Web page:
A commenter over at BBTF took the liberty of compiling a "bizarro ballot", made up of actual selections writers submitted:
1. Miguel Cabrera
2. Kevin Youkilis
3. Alex Rodriguez
4. Jason Bay
5. Aaron Hill
6. Chone Figgins
7. Jason Kubel
8. Michael Cuddyer
9. Placido Polanco
10. Ian Kinsler
Sure, I'm nitpicking a little bit here. The writers have thus far got the 3 major award winners right, but with the exception of Tim Lincecum, they have been absolute no-brainers. When people have to list out 10 players, there are going to be some perceived sleights, but how many of those 10 actual placements do you think you could legitimately justify with statistical evidence?

Maybe we're not quite as far along the road to statistical enlightenment as we thought after Lincecum won the NL Cy Young. Perhaps, as Moshe Mandel from The Yankee Universe contends, we aren't seeing the voters wise up but the ability of sabermetricians (or at least those who are stat savvy) to influence the "buzz" surrounding players. And make no mistake, this is in large part due to the increasing influence of the internet which has given people like Rob Neyer and Joe Posnanski a national voice.

Is anyone going to remember who finished second or third in the voting when next year rolls around? Probably not. But that doesn't negate the fact that many voters (ostensibly "journalists") who have the privilege of voting for these awards are so severely lacking in objective analytical skills when that is one of the most important parts of their job description.

Monday, November 23, 2009

Minor League Monday: Kevin Russo

Two weeks ago, we filed our final Jackson Report for 2009, taking a look at top Yankee prospect Austin Jackson. In it, I mentioned that we hoped to fill the void of the off-season by taking a look at some of the prospects in the Yankee system. To that end, we'll be running a Minor League Monday series, taking a look at a Yankees' prospect each week.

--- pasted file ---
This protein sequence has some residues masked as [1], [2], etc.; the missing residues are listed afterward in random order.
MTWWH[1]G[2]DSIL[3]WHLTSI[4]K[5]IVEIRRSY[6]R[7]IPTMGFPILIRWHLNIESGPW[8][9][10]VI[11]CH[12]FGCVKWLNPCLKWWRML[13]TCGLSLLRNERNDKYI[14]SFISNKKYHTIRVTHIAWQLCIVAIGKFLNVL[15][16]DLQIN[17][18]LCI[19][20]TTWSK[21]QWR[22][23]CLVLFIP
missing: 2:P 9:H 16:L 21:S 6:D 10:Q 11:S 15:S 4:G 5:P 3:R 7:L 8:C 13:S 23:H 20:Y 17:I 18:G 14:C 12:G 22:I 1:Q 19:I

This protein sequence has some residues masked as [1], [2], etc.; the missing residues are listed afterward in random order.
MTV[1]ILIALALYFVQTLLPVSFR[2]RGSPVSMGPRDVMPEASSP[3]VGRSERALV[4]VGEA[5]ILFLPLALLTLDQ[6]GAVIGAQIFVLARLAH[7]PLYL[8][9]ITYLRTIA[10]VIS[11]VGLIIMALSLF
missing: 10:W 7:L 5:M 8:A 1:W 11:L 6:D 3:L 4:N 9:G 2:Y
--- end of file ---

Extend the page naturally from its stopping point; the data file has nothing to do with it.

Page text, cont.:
This week it'll be infielder Kevin Russo, who was just added to the Yankees 40 man roster. Russo isn't quite the highly touted prospect that Jackson is or some of our future subjects are, but he is close to Big League ready and likely will see time in the Bronx in 2010.

A native of Suffolk County, Russo is 25 and was drafted out of Baylor in the 20th round of the 2006 draft. He made his professional debut in the Gulf Coast Rookie League that summer, spent 2007 with High-A Tampa, 2008 with AA Trenton, and 2009 with AAA Scranton. He's increased his batting average in each of his four seasons, peaking at .326 this year thanks to a double digit jump in his line drive percentage. He's a .300 hitter for his minor league career, has shown good plate discipline with a .360 career OBP, including a .397 mark in AAA last year. He's also a good contact hitter, with a career K% of 15.7% and no more than 66 strikeouts in any one season.